The impact of African aridity on the isotopic signature of Atlantic deep waters across the Middle Pleistocene Transition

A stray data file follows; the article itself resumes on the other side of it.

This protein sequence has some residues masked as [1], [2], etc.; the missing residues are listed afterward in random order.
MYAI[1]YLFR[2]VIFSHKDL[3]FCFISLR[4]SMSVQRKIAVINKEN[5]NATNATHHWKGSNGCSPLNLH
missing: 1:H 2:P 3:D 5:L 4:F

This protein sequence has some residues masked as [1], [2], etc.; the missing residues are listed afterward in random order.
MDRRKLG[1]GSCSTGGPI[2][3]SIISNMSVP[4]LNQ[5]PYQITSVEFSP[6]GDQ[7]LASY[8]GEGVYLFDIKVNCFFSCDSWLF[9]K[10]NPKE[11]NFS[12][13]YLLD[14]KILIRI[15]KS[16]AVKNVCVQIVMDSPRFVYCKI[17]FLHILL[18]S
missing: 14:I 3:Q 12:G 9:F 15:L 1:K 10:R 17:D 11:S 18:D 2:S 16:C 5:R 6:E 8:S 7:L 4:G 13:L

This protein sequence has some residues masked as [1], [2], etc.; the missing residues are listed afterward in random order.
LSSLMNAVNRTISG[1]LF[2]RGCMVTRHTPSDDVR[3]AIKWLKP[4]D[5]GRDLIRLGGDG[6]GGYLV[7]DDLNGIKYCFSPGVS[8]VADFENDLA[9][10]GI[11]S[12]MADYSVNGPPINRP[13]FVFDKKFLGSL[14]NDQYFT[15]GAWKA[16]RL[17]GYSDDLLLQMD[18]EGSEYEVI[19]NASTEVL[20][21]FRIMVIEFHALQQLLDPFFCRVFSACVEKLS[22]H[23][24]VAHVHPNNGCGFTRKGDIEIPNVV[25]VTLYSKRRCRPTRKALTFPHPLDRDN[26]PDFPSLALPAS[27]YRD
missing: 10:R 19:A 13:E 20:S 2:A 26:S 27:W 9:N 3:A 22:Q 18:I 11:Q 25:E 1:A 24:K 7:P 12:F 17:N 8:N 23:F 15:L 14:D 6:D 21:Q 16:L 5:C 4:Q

A high resolution analysis of benthic foraminifera as well as of aeolian terrigenous proxies extracted from a 37 m-long marine core located off the Mauritanian margin spanning the last ~ 1.2 Ma, documents the possible link between major continental environmental changes with a shift in the isotopic signature of deep waters around 1.0-0.9 Ma, within the so-called Mid-Pleistocene Transition (MPT) time period. The increase in the oxygen isotopic composition of deep waters, as seen through the benthic foraminifera δ18O values, is consistent with the growth of larger ice sheets known to have occurred during this transition. Deep-water mass δ13C changes, also estimated from benthic foraminifera, show a strong depletion for the same time interval. This drastic change in δ13C values is concomitant with a worldwide 0.3‰ decrease observed in the major deep oceanic waters for the MPT time period. The phase relationship between aeolian terrigeneous signal increase and this δ13C decrease in our record, as well as in other paleorecords, supports the hypothesis of a global aridification amongst others processes to explain the deep-water masses isotopic signature changes during the MPT. In any case, the isotopic shifts imply major changes in the end-member δ18O and δ13C values of deep waters.